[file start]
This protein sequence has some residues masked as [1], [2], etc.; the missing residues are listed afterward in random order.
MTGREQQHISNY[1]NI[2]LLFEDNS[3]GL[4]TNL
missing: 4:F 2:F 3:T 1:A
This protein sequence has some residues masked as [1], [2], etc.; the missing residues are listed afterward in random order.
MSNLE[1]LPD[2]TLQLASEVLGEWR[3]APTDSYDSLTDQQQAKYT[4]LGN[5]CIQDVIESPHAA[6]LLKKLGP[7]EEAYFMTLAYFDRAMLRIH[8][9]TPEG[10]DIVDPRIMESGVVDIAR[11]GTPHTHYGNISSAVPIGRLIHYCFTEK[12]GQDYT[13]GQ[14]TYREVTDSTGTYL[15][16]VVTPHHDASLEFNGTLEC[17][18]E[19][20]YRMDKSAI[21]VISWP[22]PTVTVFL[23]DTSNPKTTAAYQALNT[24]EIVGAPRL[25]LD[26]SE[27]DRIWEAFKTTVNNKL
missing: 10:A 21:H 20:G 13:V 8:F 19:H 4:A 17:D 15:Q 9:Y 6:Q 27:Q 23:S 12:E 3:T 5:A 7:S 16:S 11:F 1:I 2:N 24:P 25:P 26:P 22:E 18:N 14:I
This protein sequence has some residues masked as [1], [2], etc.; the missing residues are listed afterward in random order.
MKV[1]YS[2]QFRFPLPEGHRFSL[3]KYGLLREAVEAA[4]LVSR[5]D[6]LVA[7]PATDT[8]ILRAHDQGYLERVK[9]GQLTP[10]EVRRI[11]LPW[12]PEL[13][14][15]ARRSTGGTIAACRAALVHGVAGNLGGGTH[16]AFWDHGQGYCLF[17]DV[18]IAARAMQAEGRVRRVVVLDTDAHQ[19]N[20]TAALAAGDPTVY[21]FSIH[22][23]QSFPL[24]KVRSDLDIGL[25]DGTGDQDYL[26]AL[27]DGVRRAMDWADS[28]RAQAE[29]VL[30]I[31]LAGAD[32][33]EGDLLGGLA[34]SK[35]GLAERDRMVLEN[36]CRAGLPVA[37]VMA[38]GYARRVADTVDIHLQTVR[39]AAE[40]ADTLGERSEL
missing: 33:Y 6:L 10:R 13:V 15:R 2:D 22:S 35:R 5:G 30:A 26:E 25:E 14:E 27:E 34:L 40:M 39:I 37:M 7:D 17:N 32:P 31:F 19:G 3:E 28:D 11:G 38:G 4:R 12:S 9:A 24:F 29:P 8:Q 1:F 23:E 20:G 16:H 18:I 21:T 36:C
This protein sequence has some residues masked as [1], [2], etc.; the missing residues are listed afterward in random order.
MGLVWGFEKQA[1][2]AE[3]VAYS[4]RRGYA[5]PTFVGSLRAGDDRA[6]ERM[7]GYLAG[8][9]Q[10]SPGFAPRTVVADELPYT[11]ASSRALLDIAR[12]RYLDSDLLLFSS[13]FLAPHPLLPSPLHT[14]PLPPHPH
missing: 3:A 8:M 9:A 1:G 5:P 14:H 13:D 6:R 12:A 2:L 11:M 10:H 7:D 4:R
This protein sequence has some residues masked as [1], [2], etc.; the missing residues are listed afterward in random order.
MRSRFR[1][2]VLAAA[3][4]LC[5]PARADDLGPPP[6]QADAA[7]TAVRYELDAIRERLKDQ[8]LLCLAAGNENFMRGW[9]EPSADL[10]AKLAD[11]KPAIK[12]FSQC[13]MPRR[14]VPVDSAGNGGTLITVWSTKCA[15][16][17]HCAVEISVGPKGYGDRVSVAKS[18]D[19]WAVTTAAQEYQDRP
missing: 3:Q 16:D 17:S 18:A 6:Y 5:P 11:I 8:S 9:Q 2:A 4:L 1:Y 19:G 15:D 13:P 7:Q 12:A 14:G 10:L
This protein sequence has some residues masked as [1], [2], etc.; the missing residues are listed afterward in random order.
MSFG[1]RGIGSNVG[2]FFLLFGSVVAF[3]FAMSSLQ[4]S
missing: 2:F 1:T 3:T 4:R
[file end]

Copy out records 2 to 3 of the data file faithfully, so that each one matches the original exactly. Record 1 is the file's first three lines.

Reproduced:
This protein sequence has some residues masked as [1], [2], etc.; the missing residues are listed afterward in random order.
MSNLE[1]LPD[2]TLQLASEVLGEWR[3]APTDSYDSLTDQQQAKYT[4]LGN[5]CIQDVIESPHAA[6]LLKKLGP[7]EEAYFMTLAYFDRAMLRIH[8][9]TPEG[10]DIVDPRIMESGVVDIAR[11]GTPHTHYGNISSAVPIGRLIHYCFTEK[12]GQDYT[13]GQ[14]TYREVTDSTGTYL[15][16]VVTPHHDASLEFNGTLEC[17][18]E[19][20]YRMDKSAI[21]VISWP[22]PTVTVFL[23]DTSNPKTTAAYQALNT[24]EIVGAPRL[25]LD[26]SE[27]DRIWEAFKTTVNNKL
missing: 10:A 21:H 20:G 13:V 8:F 19:H 4:A 17:D 15:Q 9:Y 6:Q 27:Q 23:S 12:E 3:T 5:A 7:S 16:S 11:F 1:I 2:N 24:P 25:P 26:P 22:E 18:N 14:I
This protein sequence has some residues masked as [1], [2], etc.; the missing residues are listed afterward in random order.
MKV[1]YS[2]QFRFPLPEGHRFSL[3]KYGLLREAVEAA[4]LVSR[5]D[6]LVA[7]PATDT[8]ILRAHDQGYLERVK[9]GQLTP[10]EVRRI[11]LPW[12]PEL[13][14][15]ARRSTGGTIAACRAALVHGVAGNLGGGTH[16]AFWDHGQGYCLF[17]DV[18]IAARAMQAEGRVRRVVVLDTDAHQ[19]N[20]TAALAAGDPTVY[21]FSIH[22][23]QSFPL[24]KVRSDLDIGL[25]DGTGDQDYL[26]AL[27]DGVRRAMDWADS[28]RAQAE[29]VL[30]I[31]LAGAD[32][33]EGDLLGGLA[34]SK[35]GLAERDRMVLEN[36]CRAGLPVA[37]VMA[38]GYARRVADTVDIHLQTVR[39]AAE[40]ADTLGERSEL
missing: 33:Y 6:L 10:R 13:V 15:R 2:D 22:S 35:R 5:G 30:A 26:E 25:E 14:E 27:E 34:L 40:M 39:I 37:M 7:D 17:N 32:P 31:F 19:G 3:E 28:D 11:G 38:G 4:R 12:S 9:A 24:F 29:P 8:Q 1:F 23:E 20:G 16:H 18:I 21:T 36:C